In musicals, transformation, self-discovery, and self-expression all happen through performance. One may well argue that Broadway stars aren’t really performing themselves but are instead performing roles.8 But in truth, as I will explore more broadly in the following section, they are performing themselves, or at least that part of themselves that can be forged through performance. In merging their public personae with the roles they play on stage, stars demonstrate that one may perform selfhood much like any other role, internalizing it but directing it outward into specific action—a mode of performance perfectly in line with dramatic, vocal, and danced performance more generally. Musicals matter to people largely because they provide fluid musical texts that inscribe possibilities of social interaction and change, first observed in performance but then taken over through processes of internal modeling or external reenactment, which allows people to discover aspects of who they are, and (re)imagine who they might become.
Because the musical is a highly collaborative, commercial art form involving both drama and music, its intertwining of creation and performance, on all levels, is distinctively rich. The so-called creative team—lyricist, librettist, composer, arranger, choreographer, director, set, lighting, and costume designers—all play to (p. 414) an audience as much, if less directly, as those on stage and in the pit. And the familiar claim that original cast members “create” their roles is not as grandiose as it sounds; indeed, in a literally vital sense all stage performers create their roles—bringing them to life through their own performing bodies and projected personae—even if they follow models, obey their directors, and adhere closely to their given texts. On a still broader level, all of the above are involved in a process of performance-based re-creation, contributing to a performed re-creation of the genre itself with every new mounting of a show, re-inscribing or overturning the practices and tropes of musicals on all levels.
Understood this way, interpretation and re-creation always already inform every facet of putting on a musical, combining to create a complex layering of performances at every stage. To perform a given role convincingly, an actor must make that role his or her own, merging identities as a performer and human being with those of an interpreted text. In situations that involve the mediating step of adaptation, this process of assimilation—sometimes devolving into a kind of performer-based imperialism of the present over the past—involves another layered stage. Authors who base a musical on a literary text are also in this sense performers, bringing to life the literary basis they are setting, adjusting it, whether consciously or unconsciously, to fit contemporary circumstances and their stars’ capacities, and thereby creating a new text as a basis for performance in the more conventional sense. Nor does the layering stop there, since audience members (or auditors of recordings) quite often appropriate these performances, making them their own in various ways, by re-performing them or by performing their lives alongside, harnessing their rhythms, sentiments, and affects to their own purposes. Thus, they may sing the songs of a musical in the shower; sing along or lip-synch with the original cast recording on their phonograph, CD player, or iPod; or borrow energy by listening to show songs as they walk, drive, Web-surf, or perform other tasks. At each stage within this layered process of remaking and performance, identities are conceived and reconceived, formed and re-formed, and, above all, performed, which is a matter of both assimilation and self-invention.9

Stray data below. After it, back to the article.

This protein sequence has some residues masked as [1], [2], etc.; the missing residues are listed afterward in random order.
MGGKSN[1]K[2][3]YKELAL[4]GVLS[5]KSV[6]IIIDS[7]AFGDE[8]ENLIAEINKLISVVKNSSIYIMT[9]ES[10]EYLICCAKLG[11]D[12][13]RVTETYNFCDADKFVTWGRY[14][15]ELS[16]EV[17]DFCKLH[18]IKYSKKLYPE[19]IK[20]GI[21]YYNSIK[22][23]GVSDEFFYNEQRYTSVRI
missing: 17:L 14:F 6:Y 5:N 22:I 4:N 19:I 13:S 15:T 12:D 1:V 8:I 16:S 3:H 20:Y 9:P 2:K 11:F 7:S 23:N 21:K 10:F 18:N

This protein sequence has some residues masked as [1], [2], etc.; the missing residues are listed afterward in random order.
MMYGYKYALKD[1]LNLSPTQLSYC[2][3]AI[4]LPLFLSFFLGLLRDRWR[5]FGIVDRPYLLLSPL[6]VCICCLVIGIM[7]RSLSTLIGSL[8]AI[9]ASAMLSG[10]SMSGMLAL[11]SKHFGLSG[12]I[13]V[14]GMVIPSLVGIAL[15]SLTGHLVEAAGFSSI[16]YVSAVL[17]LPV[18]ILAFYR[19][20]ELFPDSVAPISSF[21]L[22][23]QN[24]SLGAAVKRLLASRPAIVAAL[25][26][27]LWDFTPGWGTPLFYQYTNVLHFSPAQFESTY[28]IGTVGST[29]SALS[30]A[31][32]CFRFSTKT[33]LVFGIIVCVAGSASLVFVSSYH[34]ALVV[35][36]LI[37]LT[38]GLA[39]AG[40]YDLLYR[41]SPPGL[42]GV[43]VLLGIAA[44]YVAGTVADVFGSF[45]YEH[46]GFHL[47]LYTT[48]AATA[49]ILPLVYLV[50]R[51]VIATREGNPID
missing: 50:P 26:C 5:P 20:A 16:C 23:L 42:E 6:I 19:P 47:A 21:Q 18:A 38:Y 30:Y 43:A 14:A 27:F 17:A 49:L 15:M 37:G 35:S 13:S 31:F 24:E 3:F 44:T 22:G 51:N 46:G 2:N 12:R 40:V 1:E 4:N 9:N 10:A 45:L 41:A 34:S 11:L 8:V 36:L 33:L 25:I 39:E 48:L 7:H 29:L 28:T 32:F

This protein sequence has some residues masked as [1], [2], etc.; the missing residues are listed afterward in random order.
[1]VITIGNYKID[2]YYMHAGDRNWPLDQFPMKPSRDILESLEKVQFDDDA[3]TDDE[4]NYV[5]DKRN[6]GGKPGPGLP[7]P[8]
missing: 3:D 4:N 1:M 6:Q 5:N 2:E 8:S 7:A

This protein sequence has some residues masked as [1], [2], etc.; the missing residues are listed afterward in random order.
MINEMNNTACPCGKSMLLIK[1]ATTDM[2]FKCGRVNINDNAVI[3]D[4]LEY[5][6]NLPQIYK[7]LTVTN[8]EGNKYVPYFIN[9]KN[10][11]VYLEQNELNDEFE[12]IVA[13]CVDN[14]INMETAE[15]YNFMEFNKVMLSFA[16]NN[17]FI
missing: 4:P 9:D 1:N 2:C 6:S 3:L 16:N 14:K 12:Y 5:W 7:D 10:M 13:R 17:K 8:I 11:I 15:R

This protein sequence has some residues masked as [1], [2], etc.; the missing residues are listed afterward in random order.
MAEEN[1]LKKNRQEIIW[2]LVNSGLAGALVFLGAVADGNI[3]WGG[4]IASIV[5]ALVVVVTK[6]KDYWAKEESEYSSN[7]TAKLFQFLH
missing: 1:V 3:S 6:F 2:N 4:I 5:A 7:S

Useful to consider alongside this performance-based dimension, and in extension, is the specific comic tone of the American musical, including camp, which persists even within musicals on serious subjects and both depends on and helps support the resolute belief, often presented as a specifically American attitude, that a “cockeyed optimism” is an appropriate response to adversity. We may think of this as the “happy-ending” expectation of musical comedy (and comedy more generally). Humor in American musicals tends to suggest that negative forces need not be taken seriously, or at least should not be allowed the final say, an attitude that emerges as a particularly American form of idealism. These two intertwined elements of the American musical—its performed re-creations on several layered levels and its comic tone—are largely responsible for what I term its reflexive idealism.